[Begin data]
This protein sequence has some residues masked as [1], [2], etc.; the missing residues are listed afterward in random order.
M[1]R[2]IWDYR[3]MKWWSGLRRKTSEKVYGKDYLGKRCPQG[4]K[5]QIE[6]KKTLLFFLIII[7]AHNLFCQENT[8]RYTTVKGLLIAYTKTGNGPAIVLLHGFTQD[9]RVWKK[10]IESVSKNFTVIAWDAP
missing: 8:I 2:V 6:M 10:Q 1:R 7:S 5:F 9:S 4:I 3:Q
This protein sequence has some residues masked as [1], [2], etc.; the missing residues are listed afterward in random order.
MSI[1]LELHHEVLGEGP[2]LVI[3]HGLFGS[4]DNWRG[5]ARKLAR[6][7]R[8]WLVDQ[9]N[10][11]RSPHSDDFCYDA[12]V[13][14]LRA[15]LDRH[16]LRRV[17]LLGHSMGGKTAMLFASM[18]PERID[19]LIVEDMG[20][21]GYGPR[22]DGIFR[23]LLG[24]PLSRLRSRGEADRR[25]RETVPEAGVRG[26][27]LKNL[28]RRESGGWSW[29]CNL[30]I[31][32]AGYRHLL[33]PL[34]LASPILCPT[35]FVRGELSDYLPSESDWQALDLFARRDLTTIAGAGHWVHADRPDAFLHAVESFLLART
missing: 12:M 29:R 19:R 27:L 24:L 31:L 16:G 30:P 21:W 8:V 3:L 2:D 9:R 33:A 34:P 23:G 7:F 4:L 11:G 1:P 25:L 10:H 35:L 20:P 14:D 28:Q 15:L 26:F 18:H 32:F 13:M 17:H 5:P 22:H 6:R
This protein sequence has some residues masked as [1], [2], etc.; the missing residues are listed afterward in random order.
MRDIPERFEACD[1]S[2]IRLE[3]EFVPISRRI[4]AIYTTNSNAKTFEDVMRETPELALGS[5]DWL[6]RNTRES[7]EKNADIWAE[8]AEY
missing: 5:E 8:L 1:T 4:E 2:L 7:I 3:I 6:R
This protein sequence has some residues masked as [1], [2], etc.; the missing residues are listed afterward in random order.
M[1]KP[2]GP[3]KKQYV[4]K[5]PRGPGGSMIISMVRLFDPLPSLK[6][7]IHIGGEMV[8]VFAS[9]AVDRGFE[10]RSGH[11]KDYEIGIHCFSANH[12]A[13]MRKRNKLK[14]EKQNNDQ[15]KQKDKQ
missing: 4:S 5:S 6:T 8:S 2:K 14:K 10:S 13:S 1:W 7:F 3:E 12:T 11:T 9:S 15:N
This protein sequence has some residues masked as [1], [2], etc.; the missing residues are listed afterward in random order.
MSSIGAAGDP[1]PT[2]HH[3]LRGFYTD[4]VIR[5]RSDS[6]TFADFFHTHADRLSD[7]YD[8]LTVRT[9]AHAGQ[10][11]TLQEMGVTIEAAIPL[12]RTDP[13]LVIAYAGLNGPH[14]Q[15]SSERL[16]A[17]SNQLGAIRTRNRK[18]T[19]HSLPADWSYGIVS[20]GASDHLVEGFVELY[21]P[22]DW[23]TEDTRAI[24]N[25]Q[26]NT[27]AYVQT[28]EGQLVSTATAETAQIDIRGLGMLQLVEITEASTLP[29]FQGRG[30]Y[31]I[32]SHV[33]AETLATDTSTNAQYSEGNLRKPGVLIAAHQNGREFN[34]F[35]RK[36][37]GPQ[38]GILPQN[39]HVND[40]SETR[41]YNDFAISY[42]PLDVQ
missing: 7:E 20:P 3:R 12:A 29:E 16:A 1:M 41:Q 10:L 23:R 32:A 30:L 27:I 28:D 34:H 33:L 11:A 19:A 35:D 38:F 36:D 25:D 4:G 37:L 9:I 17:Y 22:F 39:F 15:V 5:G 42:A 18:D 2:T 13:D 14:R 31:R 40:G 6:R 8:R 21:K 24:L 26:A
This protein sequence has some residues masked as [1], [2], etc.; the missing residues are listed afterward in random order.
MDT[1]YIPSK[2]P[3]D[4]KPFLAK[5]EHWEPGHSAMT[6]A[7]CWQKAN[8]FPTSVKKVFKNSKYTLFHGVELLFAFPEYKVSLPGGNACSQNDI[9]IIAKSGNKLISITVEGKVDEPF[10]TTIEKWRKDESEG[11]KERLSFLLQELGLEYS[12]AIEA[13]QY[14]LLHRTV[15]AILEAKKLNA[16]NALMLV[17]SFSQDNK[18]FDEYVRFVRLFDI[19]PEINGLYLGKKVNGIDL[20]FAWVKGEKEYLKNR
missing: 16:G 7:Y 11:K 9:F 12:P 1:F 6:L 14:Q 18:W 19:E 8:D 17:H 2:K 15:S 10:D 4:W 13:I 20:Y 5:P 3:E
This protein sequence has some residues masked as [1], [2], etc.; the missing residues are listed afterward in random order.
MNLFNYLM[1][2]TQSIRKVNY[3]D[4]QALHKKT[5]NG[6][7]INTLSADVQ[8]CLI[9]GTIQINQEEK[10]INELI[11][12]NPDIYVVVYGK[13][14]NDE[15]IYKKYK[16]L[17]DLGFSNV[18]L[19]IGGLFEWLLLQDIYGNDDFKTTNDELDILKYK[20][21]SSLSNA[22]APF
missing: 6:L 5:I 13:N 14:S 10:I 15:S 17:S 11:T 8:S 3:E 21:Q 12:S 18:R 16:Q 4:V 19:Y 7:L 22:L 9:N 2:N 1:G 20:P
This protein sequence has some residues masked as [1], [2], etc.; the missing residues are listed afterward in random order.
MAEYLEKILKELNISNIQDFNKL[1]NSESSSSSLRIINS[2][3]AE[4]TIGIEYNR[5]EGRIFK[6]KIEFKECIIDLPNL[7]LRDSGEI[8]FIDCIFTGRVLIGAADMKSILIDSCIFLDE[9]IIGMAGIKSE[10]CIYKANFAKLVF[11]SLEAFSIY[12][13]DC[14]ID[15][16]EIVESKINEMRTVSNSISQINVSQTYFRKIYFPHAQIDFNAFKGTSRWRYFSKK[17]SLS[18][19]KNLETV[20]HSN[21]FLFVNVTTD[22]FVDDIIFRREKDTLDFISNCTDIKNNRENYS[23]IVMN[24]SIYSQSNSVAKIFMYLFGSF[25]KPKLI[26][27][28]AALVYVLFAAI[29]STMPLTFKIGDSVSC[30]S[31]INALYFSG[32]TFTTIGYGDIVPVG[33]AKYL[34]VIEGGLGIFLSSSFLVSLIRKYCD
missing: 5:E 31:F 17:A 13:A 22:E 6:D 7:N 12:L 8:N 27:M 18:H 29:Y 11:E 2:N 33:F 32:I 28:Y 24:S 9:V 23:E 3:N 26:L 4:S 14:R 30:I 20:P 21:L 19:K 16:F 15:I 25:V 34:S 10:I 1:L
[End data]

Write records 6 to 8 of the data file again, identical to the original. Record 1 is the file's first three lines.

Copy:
This protein sequence has some residues masked as [1], [2], etc.; the missing residues are listed afterward in random order.
MDT[1]YIPSK[2]P[3]D[4]KPFLAK[5]EHWEPGHSAMT[6]A[7]CWQKAN[8]FPTSVKKVFKNSKYTLFHGVELLFAFPEYKVSLPGGNACSQNDI[9]IIAKSGNKLISITVEGKVDEPF[10]TTIEKWRKDESEG[11]KERLSFLLQELGLEYS[12]AIEA[13]QY[14]LLHRTV[15]AILEAKKLNA[16]NALMLV[17]SFSQDNK[18]FDEYVRFVRLFDI[19]PEINGLYLGKKVNGIDL[20]FAWVKGEKEYLKNR
missing: 16:G 7:Y 11:K 9:F 12:P 1:F 6:L 14:Q 18:W 19:E 8:D 17:H 2:K 15:S 10:D 4:W 13:I 20:Y 5:P 3:E
This protein sequence has some residues masked as [1], [2], etc.; the missing residues are listed afterward in random order.
MNLFNYLM[1][2]TQSIRKVNY[3]D[4]QALHKKT[5]NG[6][7]INTLSADVQ[8]CLI[9]GTIQINQEEK[10]INELI[11][12]NPDIYVVVYGK[13][14]NDE[15]IYKKYK[16]L[17]DLGFSNV[18]L[19]IGGLFEWLLLQDIYGNDDFKTTNDELDILKYK[20][21]SSLSNA[22]APF
missing: 6:L 5:I 13:N 14:S 10:I 15:S 17:S 11:T 8:S 3:E 21:Q 12:S 18:R 16:Q 4:V 19:Y 7:L 22:L 9:N 2:N 1:G 20:P
This protein sequence has some residues masked as [1], [2], etc.; the missing residues are listed afterward in random order.
MAEYLEKILKELNISNIQDFNKL[1]NSESSSSSLRIINS[2][3]AE[4]TIGIEYNR[5]EGRIFK[6]KIEFKECIIDLPNL[7]LRDSGEI[8]FIDCIFTGRVLIGAADMKSILIDSCIFLDE[9]IIGMAGIKSE[10]CIYKANFAKLVF[11]SLEAFSIY[12][13]DC[14]ID[15][16]EIVESKINEMRTVSNSISQINVSQTYFRKIYFPHAQIDFNAFKGTSRWRYFSKK[17]SLS[18][19]KNLETV[20]HSN[21]FLFVNVTTD[22]FVDDIIFRREKDTLDFISNCTDIKNNRENYS[23]IVMN[24]SIYSQSNSVAKIFMYLFGSF[25]KPKLI[26][27][28]AALVYVLFAAI[29]STMPLTFKIGDSVSC[30]S[31]INALYFSG[32]TFTTIGYGDIVPVG[33]AKYL[34]VIEGGLGIFLSSSFLVSLIRKYCD
missing: 5:E 31:F 17:A 13:A 22:E 6:D 7:N 12:L 8:N 27:M 18:H 29:Y 11:E 2:N 33:F 32:I 28:Y 24:S 9:V 23:E 3:N 26:L 4:S 14:R 30:I 20:P 21:L 19:K 16:F 15:I 25:V 34:S 10:I 1:L